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Can you notify your spouse about your divorce by Facebook?

In this day of no-fault divorce, the courts no longer need an "acceptable" reason, like bigamy, cruelty or habitual drinking, to let a divorce go through. It's enough to say that you simply don't want to remain married any longer. However, due process still requires that the other spouse be served adequate notice of the divorce and opportunity to respond -- even protest.

That has presented a large number of people with errant spouses a significant problem. They can't very well send their spouses any notices when those spouses have dropped off the map somehow.

If you're in this position, what can you do? Do you hire a private investigator to try to track him or her down? Do you lie in wait outside your spouse's mother's home on Thanksgiving and hope he or she shows up? Or do you just post the notice on Facebook a few times and assume that your spouse will see it?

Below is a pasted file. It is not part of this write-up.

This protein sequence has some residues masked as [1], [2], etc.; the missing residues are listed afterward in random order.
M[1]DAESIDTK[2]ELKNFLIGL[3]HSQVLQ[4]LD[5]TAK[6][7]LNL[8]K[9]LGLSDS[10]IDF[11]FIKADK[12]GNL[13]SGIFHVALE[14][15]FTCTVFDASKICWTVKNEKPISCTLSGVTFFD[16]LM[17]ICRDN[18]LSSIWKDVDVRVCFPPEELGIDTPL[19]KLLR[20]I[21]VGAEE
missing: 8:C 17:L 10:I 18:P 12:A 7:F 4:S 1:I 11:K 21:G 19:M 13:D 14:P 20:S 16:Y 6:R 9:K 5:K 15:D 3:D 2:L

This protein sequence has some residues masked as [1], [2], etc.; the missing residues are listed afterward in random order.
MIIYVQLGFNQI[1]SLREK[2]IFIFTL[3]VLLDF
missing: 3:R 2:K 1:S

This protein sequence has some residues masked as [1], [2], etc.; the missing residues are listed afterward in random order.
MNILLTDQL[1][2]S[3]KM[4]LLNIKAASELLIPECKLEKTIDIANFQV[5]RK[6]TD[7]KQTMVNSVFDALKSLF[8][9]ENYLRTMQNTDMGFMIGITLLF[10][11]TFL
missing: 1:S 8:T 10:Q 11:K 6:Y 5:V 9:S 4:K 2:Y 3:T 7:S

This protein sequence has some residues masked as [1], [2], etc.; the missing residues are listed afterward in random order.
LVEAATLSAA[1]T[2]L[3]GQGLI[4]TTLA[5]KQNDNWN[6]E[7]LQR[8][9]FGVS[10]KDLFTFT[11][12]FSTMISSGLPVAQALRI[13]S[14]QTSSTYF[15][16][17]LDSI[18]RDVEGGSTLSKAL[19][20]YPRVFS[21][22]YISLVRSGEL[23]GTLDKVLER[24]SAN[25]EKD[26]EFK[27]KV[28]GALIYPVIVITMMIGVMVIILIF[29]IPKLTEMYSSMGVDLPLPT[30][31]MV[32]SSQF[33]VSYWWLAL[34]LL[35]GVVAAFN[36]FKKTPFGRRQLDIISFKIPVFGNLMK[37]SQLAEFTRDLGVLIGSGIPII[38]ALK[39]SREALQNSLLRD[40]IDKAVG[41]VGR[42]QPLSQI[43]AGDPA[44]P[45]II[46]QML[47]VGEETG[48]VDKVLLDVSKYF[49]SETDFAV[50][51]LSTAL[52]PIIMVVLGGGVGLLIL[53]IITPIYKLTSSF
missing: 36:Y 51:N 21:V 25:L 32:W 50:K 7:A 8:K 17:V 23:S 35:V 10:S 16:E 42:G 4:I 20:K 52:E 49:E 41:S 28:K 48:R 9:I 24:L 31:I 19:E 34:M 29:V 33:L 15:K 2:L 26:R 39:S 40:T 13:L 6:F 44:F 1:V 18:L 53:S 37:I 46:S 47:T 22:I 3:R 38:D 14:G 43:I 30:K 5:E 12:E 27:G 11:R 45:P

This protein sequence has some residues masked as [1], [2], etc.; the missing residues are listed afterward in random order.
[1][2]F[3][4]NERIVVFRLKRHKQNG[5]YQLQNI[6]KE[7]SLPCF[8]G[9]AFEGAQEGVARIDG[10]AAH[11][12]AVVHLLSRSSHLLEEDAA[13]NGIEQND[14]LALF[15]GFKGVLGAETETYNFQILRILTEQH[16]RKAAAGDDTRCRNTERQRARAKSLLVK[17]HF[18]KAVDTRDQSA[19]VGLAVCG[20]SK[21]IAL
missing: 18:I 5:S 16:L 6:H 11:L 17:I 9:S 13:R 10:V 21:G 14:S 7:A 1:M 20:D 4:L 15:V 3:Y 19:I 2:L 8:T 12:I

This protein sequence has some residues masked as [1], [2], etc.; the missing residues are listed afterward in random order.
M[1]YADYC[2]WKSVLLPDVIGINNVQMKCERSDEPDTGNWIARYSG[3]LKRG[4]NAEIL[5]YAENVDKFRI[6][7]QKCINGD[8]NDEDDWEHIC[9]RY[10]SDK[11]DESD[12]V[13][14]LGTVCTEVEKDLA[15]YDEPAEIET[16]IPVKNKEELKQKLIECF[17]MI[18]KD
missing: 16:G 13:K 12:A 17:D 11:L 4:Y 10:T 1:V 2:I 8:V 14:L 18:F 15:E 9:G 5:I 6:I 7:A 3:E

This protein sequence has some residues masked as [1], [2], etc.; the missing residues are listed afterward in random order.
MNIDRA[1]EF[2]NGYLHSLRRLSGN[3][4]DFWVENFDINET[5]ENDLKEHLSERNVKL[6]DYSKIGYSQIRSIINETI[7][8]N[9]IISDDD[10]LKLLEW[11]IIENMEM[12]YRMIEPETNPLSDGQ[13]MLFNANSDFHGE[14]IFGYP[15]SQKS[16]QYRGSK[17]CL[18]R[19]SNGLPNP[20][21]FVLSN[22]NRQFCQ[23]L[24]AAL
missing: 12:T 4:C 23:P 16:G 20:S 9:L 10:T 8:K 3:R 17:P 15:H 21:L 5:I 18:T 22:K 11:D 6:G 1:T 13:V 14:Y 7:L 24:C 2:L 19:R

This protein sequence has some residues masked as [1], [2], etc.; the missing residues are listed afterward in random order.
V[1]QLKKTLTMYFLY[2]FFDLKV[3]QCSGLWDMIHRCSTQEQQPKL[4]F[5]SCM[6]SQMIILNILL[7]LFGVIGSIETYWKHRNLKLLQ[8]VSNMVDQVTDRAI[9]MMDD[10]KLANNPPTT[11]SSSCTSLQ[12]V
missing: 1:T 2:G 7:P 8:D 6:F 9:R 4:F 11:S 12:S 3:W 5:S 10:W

Surprisingly, at least one court was willing to accept the third option. A Manhattan judge allowed one unhappy wife to private message the notice of the divorce to her husband, who was avoiding being served with divorce papers and only contacted her through the phone and the social media platform.

Is this really abnormal? If it is, it probably won't be in the future.

If your spouse is playing hide-and-seek from divorce papers, you have to show the court that you've tried hard to locate a usable address. When that fails, you have the option of serving your spouse with a public notice by hanging the divorce request up in the local courthouse.

It seems like allowing a notice to be served via social media to a spouse that's connected online -- but not in the real world -- is just a modern extension of due diligence in a family legal situation. It acknowledges the problematic fact that the spouse is in online contact. It also uses that same online method to serve the spouse with his or her paperwork and the divorce to proceed.

Source: Divorcemag.com, "How to Get a Divorce If You Can't Find Your Spouse," Ken Alan, accessed Feb. 07, 2018

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